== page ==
Sunday, April 15, 2007

Government’s Role in Energy Markets Should be Limited, Officials Stress

This posting was written by John Scorza, CCH Washington Correspondent.

While the government must encourage investment and innovation in the energy market, its role in the market is necessarily limited, said government officials speaking at an April 10 session of a Federal Trade Commission (FTC) conference on energy policy and competition.

FTC Chairman Deborah Platt Majoras stressed the need for competition in the energy markets and warned against intrusive government policies.

Ensuring Competition

In order to ensure consumer welfare, Majoras said, “[it] is our responsibility to stand up for markets and ensure competition.” Part of that effort involves advocating federal policies that “enhance consumers rather than raising barriers and preferring special interests,” she said.

In determining whether anticompetitive practices may be contributing to rising energy costs, Majoras said, the challenge for the FTC is to “distinguish between markets corrupted by anticompetitive conduct and markets that are functioning competitively, even when they’re producing results that we may not always like.”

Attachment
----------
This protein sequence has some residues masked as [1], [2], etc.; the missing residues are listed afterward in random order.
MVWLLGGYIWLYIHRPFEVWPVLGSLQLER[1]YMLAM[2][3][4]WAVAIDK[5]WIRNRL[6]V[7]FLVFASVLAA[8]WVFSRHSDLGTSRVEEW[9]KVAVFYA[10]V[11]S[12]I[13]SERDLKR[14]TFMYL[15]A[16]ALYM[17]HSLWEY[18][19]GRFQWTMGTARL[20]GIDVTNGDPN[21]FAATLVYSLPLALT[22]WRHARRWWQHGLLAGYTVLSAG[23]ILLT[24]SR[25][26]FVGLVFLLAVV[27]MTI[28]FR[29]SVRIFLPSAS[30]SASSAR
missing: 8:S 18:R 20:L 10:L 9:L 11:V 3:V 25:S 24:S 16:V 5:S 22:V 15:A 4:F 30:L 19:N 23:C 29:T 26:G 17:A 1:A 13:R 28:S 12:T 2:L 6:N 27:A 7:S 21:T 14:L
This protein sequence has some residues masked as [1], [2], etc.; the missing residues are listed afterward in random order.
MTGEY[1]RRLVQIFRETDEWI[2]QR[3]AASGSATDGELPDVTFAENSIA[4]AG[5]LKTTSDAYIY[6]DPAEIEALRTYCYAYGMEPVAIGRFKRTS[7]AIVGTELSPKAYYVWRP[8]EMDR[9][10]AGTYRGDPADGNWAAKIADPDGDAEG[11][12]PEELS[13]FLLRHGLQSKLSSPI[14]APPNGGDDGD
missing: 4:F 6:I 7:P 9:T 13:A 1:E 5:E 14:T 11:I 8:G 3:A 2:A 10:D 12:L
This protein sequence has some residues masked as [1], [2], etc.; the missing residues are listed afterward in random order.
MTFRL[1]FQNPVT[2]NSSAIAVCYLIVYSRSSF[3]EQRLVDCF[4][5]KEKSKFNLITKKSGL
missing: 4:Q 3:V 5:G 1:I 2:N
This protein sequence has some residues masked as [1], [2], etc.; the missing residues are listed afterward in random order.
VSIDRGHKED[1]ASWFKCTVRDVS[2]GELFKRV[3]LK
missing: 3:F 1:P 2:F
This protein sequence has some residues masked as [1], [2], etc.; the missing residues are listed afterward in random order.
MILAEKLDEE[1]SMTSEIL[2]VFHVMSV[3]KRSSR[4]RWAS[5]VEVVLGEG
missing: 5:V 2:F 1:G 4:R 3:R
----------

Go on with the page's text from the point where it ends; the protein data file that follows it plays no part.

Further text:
Energy markets are “uniquely impacted by geopolitical considerations and federal and state government actions like regulation and taxation,” Majoras said, warning against government policies that could harm competition.

Similarly, Energy Secretary Samuel W. Bodman remarked that energy markets function most effectively “when they’re open, transparent, well-regulated and competitive.” And the role of governments in promoting those objectives is clear.

Efficiency Standards, Tax Incentives

Bodman cited energy efficiency standards and tax incentives for new technologies as government policies that have worked in the past.

In view of rising demands for energy, “[w]e must bet on technology,” Bodman said. “And we must signal to private investors that our policy environment supports sustained investment in renewable and alternative fuels.”

“The key to unlocking our energy future is ensuring that the innovation cycle continues at a rapid pace,” Bodman concluded.

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